Buying a piece of the moon
The strangest things seem to be sold at auction these days.
For example, we recently reported how a number of Star Wars items sold for six figures, including the original 65mm camera that Lucas used to shoot the film. Still, this is probably one of the most unique auction items I’ve read about in quite some time. How could a headline advertising a moon rock for over $300 Gs not grab your attention?
As GiantFreakinRobot notes, a piece of the moon is expected to fetch some $340,000 at auction. The opening bid? $170,000. According to the site, this piece of the moon goes under the name Dar al Gani 1058, and it’s also the first rock from the moon that’s up for a public auction. This piece of the moon was discovered in Libya in 1998, although scientists aren’t sure when it landed on our planet.
"This is a one-of-a kind item since the Apollo moon rocks were never for sale, but rather housed at the Smithsonian Natural Museum of Natural History in Washington D.C.," the site explains.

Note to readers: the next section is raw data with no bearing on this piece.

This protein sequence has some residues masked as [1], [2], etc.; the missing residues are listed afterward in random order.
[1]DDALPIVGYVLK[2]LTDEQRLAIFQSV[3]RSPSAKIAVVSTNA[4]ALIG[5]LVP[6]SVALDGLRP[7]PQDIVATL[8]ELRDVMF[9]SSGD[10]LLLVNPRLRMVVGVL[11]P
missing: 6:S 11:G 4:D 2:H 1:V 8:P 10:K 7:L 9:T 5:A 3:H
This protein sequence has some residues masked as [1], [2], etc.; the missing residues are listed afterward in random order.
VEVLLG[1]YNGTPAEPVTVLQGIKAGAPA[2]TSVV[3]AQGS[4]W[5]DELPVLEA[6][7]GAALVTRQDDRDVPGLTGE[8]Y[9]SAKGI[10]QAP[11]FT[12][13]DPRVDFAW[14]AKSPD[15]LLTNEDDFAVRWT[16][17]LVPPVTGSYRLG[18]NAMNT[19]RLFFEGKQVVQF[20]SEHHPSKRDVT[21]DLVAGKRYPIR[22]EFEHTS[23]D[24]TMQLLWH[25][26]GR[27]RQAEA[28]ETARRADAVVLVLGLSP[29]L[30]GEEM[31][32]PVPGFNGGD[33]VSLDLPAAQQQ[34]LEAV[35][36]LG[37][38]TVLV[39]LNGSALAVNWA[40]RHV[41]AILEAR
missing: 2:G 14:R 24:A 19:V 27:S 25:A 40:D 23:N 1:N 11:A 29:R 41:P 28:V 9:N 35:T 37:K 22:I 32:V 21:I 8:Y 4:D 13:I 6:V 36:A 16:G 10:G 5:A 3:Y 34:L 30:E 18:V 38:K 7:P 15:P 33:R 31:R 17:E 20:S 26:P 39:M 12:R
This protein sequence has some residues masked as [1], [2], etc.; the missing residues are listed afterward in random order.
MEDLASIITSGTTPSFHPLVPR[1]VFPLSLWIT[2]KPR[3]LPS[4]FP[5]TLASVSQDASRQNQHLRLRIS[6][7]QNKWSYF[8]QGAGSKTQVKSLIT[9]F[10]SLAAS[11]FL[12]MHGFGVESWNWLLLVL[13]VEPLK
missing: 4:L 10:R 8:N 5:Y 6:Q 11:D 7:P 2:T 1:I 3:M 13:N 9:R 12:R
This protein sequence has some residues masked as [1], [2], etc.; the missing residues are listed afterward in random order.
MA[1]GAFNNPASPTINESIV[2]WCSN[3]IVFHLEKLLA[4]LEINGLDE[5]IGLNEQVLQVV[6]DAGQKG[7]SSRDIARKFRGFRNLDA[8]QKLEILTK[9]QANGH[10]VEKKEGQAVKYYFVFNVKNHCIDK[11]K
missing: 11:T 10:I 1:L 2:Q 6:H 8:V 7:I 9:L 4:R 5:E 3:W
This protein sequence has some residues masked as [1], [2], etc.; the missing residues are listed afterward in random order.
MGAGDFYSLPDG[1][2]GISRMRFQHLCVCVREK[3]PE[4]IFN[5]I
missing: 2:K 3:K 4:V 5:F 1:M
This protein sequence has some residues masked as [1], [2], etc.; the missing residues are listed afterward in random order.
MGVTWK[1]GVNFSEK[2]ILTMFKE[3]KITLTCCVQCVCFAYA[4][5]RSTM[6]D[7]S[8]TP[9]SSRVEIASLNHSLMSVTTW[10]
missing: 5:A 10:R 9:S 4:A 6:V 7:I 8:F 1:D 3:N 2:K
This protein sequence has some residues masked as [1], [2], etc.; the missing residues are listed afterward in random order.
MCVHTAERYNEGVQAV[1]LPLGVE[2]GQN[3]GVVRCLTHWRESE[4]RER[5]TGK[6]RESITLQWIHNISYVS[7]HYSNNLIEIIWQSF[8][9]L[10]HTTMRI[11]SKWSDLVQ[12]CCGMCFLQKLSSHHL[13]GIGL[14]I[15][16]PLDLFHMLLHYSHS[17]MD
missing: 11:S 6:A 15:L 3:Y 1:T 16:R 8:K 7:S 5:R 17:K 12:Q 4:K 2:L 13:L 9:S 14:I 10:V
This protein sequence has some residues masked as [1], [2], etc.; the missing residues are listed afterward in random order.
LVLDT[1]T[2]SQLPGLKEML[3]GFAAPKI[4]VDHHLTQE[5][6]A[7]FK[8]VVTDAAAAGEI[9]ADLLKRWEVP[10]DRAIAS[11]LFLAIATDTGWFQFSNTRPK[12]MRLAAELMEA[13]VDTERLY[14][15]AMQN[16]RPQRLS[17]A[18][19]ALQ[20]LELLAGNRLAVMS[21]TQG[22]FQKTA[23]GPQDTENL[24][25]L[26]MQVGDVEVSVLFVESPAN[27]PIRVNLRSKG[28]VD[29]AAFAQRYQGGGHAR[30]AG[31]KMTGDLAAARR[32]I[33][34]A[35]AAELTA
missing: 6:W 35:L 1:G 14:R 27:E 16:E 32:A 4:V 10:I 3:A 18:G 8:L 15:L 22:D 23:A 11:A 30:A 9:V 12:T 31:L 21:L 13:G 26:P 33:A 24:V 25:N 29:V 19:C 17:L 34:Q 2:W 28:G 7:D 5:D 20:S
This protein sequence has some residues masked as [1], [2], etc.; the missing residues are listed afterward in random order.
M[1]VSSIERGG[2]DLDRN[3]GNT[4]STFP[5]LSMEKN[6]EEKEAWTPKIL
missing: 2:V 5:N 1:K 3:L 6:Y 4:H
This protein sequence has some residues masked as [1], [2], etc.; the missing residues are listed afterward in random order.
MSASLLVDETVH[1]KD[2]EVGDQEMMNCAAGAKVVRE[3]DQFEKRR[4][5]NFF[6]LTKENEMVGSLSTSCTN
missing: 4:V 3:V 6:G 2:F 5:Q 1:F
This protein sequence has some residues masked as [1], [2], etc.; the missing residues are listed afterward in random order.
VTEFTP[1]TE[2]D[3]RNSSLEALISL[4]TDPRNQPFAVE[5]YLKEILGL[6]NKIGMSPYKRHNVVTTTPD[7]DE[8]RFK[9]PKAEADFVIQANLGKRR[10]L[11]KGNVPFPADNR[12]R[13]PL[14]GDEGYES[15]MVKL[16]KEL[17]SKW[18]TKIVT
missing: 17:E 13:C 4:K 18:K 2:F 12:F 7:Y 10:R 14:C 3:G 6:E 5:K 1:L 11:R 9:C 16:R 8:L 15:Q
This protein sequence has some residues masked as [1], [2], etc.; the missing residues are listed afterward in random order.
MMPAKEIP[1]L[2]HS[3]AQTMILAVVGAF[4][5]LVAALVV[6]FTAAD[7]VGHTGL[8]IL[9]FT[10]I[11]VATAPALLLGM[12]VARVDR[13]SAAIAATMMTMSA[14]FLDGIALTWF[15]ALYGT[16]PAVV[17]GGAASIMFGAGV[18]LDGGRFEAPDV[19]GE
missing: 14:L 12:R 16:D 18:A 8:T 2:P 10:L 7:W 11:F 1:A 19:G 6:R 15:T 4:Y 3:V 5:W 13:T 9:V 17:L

Now considering I usually look into how much guitars, comics, and movie memorabilia goes up in value, I have no idea what a moon rock would go for on the open market, but it’s clearly a rare, one of a kind item, and I’d have no idea what I could try to sell one for if one landed in my backyard.
"When it comes to moon rocks, size does matter – but so does origin. For example, three seed-sized pieces of the moon brought back to Earth by a Russian robotic probe in 1970 were sold at auction 30 years later for $442,500," explained Robert Pearlman, the editor of collectSPACE.com.
Nice return on investment, if only we could be lucky enough to have a moon rock, or be able to travel to the moon to bring them back with us. It’s got to be difficult to figure out what this could be worth because they’re not for sale on Ebay, but collectSPACE also speculated that a 1-gram sample from the moon could go for millions of dollars.
The individual putting this moon rock up for auction is anonymous, and you can bid on it until October 14. Good luck out there, and if the winner wants to tell us what it’s like to actually own a piece of the moon, you know where to reach us.